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This Week at Physics

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Events on Friday, January 27th, 2017

Atomic Physics Seminar
AMO
Ultralow-Power Nonlinear Optics using Metastable Xenon in a Cavity
Time: 10:00 am
Place: 5310 Chamberlin
Speaker: Garrett Hickman, UMBC
Abstract: Single-photon cross phase shifts and other single-photon nonlinearities have numerous applications in all-optical quantum information processing. Several groups have experimentally achieved single-photon phase shifts on the order of pi. However, nonlinearities weaker than this have important applications as well. We introduce the idea of using metastable xenon gas in a high-finesse cavity to produce weak single-photon nonlinearities. This relatively simple and robust system avoids problems associated with the accumulation of alkali atoms on mirror surfaces, and is capable of approaching the strong coupling regime of cavity quantum electrodynamics. We demonstrate the feasibility of our approach with two proof-of-principle demonstrations, by measuring absorption saturation and cross-phase modulation using a cavity of moderately high finesse F=3,000. We find that the nonlinear effects occur at ultralow input power levels, proving that the presence of the cavity strongly enhances the inherent optical nonlinearities of metastable xenon. We close our discussion by reviewing our recent progress in building an improved cavity system, which is expected to produce enhanced single photon cross phase shifts.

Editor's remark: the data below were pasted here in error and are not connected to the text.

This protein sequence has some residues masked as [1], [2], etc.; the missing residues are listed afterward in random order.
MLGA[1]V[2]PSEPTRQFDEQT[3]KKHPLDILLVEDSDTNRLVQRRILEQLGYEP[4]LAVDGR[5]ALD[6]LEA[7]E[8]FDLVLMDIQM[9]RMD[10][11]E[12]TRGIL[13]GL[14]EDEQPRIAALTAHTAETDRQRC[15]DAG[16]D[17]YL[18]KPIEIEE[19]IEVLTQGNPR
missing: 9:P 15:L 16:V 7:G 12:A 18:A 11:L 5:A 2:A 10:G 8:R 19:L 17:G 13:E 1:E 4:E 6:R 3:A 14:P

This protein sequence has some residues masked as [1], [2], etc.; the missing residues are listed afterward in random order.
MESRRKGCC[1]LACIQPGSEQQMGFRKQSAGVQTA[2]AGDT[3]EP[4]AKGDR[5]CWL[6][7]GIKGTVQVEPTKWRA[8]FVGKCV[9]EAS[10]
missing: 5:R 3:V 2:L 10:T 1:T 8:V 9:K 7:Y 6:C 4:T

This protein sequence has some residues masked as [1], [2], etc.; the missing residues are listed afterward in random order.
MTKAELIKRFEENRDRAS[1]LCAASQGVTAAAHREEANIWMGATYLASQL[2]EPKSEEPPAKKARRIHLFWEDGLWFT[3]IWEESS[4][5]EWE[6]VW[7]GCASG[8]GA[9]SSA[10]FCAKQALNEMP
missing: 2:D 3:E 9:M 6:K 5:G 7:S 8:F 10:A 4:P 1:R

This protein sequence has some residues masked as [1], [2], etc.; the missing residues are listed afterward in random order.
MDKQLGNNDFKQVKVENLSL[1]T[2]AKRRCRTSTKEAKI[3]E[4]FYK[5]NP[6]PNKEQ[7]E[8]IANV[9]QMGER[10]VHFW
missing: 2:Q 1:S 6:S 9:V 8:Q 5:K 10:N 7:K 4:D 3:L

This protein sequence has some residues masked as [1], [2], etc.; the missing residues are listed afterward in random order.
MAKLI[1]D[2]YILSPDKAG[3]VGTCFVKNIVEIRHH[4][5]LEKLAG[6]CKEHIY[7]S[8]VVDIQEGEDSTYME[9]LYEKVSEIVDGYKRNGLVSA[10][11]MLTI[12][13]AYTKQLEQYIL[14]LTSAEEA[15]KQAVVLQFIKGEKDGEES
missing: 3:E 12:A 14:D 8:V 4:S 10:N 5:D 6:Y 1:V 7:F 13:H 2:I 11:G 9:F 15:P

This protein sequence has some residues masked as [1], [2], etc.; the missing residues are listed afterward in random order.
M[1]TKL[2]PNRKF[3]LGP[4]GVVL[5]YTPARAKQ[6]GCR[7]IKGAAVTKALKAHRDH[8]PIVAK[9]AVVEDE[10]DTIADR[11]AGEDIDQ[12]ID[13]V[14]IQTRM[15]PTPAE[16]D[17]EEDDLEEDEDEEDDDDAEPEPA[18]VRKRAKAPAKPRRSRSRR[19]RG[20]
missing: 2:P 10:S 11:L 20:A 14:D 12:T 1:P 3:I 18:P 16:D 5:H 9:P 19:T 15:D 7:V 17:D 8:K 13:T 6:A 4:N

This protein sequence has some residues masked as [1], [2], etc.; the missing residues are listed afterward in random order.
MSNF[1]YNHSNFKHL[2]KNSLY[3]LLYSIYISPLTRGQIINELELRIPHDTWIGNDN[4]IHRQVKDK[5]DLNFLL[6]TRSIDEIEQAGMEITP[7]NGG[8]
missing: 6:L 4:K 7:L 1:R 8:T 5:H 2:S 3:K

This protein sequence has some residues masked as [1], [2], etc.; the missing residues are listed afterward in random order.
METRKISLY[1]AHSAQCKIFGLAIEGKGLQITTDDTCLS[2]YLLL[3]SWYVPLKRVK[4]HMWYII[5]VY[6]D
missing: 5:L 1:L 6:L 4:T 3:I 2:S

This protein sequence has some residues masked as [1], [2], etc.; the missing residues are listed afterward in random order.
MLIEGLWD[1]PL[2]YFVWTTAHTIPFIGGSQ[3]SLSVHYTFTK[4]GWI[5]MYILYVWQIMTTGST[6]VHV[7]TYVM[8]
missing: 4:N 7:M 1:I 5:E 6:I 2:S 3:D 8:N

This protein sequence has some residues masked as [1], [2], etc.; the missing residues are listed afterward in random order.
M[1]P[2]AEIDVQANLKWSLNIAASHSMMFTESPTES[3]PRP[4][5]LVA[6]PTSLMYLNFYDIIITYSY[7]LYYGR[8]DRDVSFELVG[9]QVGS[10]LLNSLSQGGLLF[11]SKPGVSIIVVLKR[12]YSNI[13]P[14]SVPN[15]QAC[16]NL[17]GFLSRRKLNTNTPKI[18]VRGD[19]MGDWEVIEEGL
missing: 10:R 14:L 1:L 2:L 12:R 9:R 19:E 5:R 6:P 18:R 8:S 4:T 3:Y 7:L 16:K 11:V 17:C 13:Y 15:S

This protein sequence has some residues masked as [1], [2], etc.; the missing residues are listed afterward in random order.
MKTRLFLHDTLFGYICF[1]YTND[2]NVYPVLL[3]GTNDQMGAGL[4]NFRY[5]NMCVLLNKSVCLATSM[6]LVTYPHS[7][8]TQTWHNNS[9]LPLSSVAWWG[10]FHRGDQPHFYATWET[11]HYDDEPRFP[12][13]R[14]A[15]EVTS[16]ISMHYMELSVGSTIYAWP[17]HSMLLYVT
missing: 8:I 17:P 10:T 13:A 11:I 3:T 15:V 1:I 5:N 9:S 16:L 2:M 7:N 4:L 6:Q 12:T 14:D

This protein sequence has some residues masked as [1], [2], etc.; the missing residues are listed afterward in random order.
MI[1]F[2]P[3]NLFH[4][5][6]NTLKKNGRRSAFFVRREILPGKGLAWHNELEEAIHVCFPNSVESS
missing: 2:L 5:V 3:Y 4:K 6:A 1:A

Host: Saffman
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Physics Department Colloquium
A New Spin on Superconductivity
Time: 3:30 pm
Place: 2241 Chamberlin hall
Speaker: Amir Yacoby, Harvard University
Abstract: Nearly a hundred years after its discovery, superconductivity remains one of the most intriguing phases of matter. In 1957 Bardeen, Cooper and Schrieffer (BCS) presented their theory of superconductivity describing this state in terms of pairs of electrons arranged in a spatially isotropic wave function with no net momentum and a spin singlet configuration. Immediately thereafter, a search began to find materials with unconventional superconductivity where pairing deviates from conventional BCS theory.

One particular class of unconventional superconductors involves pairs arranged in triplet rather than singlet configurations. Such superconductors may enable dissipationless transport of spin and may also give rise to elementary excitations that do not obey the conventional Fermi or Bose statistics but rather have non-Abelian statistics where the exchange of two particles transforms the state of the system into a new quantum mechanical state.

In this talk I will describe some of our recent experiments that explore the proximity effect between a conventional superconductor and a semiconductor with strong spin-orbit interaction. Using supercurrent interference, we show that we can tune the induced superconductivity continuously from conventional to unconventional that is from singlet to triplet. Our results open up new possibilities for exploring unconventional superconductivity as well as new ways for detecting unconventional pairing in known materials.
Host: Mark Eriksson
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